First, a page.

The vast majority of smokers in England have been respecting the ban on lighting up in enclosed public places introduced in July, a survey suggests.
Smoky pubs are a thing of the past
Some 97% of 2,500 adults polled for groups including Asthma UK said they were either not smoking where it is banned or were giving up completely.
And 75% said the ban had been good for their health.
The survey also found that smokers with asthma were attempting to quit faster than the general population.
The survey was carried out for Action on Smoking and Health (Ash), Asthma UK and the British Thoracic Society and questioned 1,025 adults in England with asthma as well 1,532 adults among the general population.
More than half of those with asthma said they had been able to go out to pubs more since the smoking ban came in and 43% said they were now less worried about having an asthma attack in enclosed public places.
Smokers with asthma also seem to be quitting faster than the rest of the population, with 17% attempting to quit since the ban, compared with 12% of smokers without asthma, the survey suggested.
However, the data does not show how many of these have managed to quit for good.
The survey results support government inspections which report that most people are not flouting the ban.
Among pub-goers, 86% say they have not seen anyone smoke in a bar since the law came into force.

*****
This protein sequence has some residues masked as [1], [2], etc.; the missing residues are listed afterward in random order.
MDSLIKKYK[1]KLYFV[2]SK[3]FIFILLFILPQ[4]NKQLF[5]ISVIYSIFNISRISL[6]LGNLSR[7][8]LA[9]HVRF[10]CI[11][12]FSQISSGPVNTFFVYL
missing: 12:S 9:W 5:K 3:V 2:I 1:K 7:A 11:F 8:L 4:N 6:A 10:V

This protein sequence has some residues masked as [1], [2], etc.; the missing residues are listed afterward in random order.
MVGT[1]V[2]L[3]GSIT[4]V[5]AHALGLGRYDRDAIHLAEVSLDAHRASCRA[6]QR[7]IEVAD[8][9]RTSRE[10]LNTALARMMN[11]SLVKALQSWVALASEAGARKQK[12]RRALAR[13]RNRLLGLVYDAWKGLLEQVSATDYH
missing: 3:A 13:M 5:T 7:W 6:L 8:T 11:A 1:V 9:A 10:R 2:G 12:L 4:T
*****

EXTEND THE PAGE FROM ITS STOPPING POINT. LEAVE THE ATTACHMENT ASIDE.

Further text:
Martin Dockrell, from Ash, said more people had quit in the run up to the ban, as had been seen in other countries, than since it came in.
But overall the average number of smokers quitting was up.
"It's really encouraging to see almost all smokers respecting the law," he said.
"However, some areas may be having particular difficulties and their enforcement officers will have to re-double their efforts."
'Kicking the habit'
Professor John Macfarlane, chairman of the British Thoracic Society, said: "This research shows how effective the smoking ban is in helping to reduce the number of smokers and the number of people exposed to second-hand smoke."
Neil Churchill, chief executive of Asthma UK, said people with asthma were reaping the benefits of the ban.
"More than a third say they are a great deal less exposed to second-hand smoke as they go about their day-to-day lives.
"It's also encouraging to hear that the three-quarters of a million smokers with asthma are kicking the habit faster than the rest of the population, showing that they are taking their health seriously and doing something about it."
The ban on smoking in England, introduced on 1 July, brought it into line with the rest of the UK.
Simon Clark, director of Forest (Freedom Organisation for the Right to Enjoy Smoking Tobacco), said a high compliance rate is no indication that the smoking ban is popular, just that the vast majority of people are law-abiding.
"There remains a great deal of resentment about the scale and extent of the ban and this will only get worse as winter approaches and people are forced to stand outside in the wind and rain."